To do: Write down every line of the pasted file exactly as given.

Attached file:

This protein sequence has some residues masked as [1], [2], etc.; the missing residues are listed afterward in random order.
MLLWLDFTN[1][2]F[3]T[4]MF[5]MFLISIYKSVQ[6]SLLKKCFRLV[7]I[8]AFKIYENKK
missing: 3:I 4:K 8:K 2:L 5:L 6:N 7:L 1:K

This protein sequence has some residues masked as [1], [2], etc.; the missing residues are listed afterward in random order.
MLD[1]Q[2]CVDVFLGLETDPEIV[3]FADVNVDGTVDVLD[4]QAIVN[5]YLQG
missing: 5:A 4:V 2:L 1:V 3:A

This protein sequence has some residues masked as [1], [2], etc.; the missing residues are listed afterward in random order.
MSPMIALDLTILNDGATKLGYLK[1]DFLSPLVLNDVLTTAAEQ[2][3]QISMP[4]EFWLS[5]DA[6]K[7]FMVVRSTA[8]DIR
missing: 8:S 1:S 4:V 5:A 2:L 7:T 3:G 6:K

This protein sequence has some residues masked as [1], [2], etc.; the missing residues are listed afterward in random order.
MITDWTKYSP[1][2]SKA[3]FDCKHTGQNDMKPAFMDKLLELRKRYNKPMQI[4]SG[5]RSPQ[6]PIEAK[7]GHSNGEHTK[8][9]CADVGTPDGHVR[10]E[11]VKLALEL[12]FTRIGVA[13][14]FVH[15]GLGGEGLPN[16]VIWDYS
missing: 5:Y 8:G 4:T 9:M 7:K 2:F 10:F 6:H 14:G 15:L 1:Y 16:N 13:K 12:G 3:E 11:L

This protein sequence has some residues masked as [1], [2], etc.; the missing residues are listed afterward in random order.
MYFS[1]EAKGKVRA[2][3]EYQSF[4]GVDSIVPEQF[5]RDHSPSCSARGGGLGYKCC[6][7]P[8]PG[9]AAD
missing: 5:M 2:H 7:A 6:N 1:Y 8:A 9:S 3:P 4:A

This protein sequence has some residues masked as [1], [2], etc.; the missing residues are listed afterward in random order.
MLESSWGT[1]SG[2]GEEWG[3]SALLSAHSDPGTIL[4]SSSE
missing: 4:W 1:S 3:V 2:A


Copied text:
This protein sequence has some residues masked as [1], [2], etc.; the missing residues are listed afterward in random order.
MLLWLDFTN[1][2]F[3]T[4]MF[5]MFLISIYKSVQ[6]SLLKKCFRLV[7]I[8]AFKIYENKK
missing: 3:I 4:K 8:K 2:L 5:L 6:N 7:L 1:K

This protein sequence has some residues masked as [1], [2], etc.; the missing residues are listed afterward in random order.
MLD[1]Q[2]CVDVFLGLETDPEIV[3]FADVNVDGTVDVLD[4]QAIVN[5]YLQG
missing: 5:A 4:V 2:L 1:V 3:A

This protein sequence has some residues masked as [1], [2], etc.; the missing residues are listed afterward in random order.
MSPMIALDLTILNDGATKLGYLK[1]DFLSPLVLNDVLTTAAEQ[2][3]QISMP[4]EFWLS[5]DA[6]K[7]FMVVRSTA[8]DIR
missing: 8:S 1:S 4:V 5:A 2:L 7:T 3:G 6:K

This protein sequence has some residues masked as [1], [2], etc.; the missing residues are listed afterward in random order.
MITDWTKYSP[1][2]SKA[3]FDCKHTGQNDMKPAFMDKLLELRKRYNKPMQI[4]SG[5]RSPQ[6]PIEAK[7]GHSNGEHTK[8][9]CADVGTPDGHVR[10]E[11]VKLALEL[12]FTRIGVA[13][14]FVH[15]GLGGEGLPN[16]VIWDYS
missing: 5:Y 8:G 4:T 9:M 7:K 2:F 10:F 6:H 14:G 15:L 1:Y 16:N 13:K 12:G 3:E 11:L

This protein sequence has some residues masked as [1], [2], etc.; the missing residues are listed afterward in random order.
MYFS[1]EAKGKVRA[2][3]EYQSF[4]GVDSIVPEQF[5]RDHSPSCSARGGGLGYKCC[6][7]P[8]PG[9]AAD
missing: 5:M 2:H 7:A 6:N 1:Y 8:A 9:S 3:P 4:A

This protein sequence has some residues masked as [1], [2], etc.; the missing residues are listed afterward in random order.
MLESSWGT[1]SG[2]GEEWG[3]SALLSAHSDPGTIL[4]SSSE
missing: 4:W 1:S 3:V 2:A